2. Materials and Methods

2.1. Data Source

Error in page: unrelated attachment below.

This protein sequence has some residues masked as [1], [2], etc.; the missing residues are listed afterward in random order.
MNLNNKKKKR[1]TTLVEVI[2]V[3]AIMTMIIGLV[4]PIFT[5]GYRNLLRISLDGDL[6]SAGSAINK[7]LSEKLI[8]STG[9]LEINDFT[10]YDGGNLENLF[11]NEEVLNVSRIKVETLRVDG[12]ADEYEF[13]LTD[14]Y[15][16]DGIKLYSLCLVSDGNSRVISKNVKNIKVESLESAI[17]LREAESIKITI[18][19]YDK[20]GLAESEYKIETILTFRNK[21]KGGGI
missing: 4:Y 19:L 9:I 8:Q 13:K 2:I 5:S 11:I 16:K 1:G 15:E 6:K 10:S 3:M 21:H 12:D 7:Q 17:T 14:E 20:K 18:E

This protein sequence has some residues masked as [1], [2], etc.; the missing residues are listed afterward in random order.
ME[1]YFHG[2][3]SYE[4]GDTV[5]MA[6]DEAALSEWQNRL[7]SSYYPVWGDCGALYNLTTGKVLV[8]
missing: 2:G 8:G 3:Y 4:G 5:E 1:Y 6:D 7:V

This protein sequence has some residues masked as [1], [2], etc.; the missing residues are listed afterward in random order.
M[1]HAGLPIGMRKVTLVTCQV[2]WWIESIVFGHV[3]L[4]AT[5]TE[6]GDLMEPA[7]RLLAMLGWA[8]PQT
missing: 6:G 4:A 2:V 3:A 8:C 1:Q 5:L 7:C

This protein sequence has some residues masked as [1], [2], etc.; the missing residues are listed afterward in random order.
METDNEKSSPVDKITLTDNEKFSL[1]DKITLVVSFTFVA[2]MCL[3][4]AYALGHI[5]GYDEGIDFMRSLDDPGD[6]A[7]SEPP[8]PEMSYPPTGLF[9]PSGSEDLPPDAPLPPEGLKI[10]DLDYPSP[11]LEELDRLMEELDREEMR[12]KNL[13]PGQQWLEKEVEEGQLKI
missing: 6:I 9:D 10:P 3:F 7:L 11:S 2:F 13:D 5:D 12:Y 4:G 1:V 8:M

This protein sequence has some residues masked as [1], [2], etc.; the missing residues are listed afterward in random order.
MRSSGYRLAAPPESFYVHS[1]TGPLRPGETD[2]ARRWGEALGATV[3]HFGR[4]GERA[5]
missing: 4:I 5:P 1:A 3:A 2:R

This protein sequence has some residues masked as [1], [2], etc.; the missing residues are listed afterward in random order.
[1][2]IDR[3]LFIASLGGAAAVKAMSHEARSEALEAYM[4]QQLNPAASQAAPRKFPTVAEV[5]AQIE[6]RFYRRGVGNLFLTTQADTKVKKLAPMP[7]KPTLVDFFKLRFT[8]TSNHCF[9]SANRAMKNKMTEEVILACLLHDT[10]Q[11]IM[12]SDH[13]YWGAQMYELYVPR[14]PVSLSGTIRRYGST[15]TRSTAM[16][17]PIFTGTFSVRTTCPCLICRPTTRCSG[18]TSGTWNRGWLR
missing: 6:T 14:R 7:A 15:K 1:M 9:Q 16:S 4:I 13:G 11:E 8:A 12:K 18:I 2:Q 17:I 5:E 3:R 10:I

Data included in the present study were mRNA expression data derived from patient blood samples archived in the NCBI-GEO database (http://www.ncbi.nlm.nih.gov/geo). Downloaded datasets were those meeting the following criteria: (1) Patients were >15 years of age. (2) Samples were collected prior to the initiation of antimycobacterial treatment. (3) Patients were negative for severe autoimmunity, diabetes, malignant tumors, human immunodeficiency virus (HIV), immunosuppressive/immunomodulatory drug use, and coinfection with other pathogens and were not pregnant. Based on these three criteria, three datasets were selected for analysis (GSE19491, GSE98461, and GSE152532). The GSE19491 microarray dataset consisted of 69 and 89 whole-blood samples from LTBI and ATB patients, respectively. The GSE98461 microarray dataset consisted of 4 peripheral blood mononuclear cell (PBMC) samples each from LTBI and ATB patients. The GSE152532 microarray dataset consisted of 69 and 25 eligible whole-blood samples from LTBI and ATB patients, respectively. Differentially expressed genes (DEGs) were identified, and a WGCNA was performed by initially merging GSE19491 and GSE98461 into a training dataset, after which GSE152532 was used as the test dataset to validate identified hub genes. The training database included 93 male cases and 73 female cases, with a median age of 32.0 years (interquartile range [IQR]: 23.0-40.0 years). The test dataset concluded 64 male cases and 30 female cases, with a median age of 29.0 years (IQR: 19.0-34.3 years).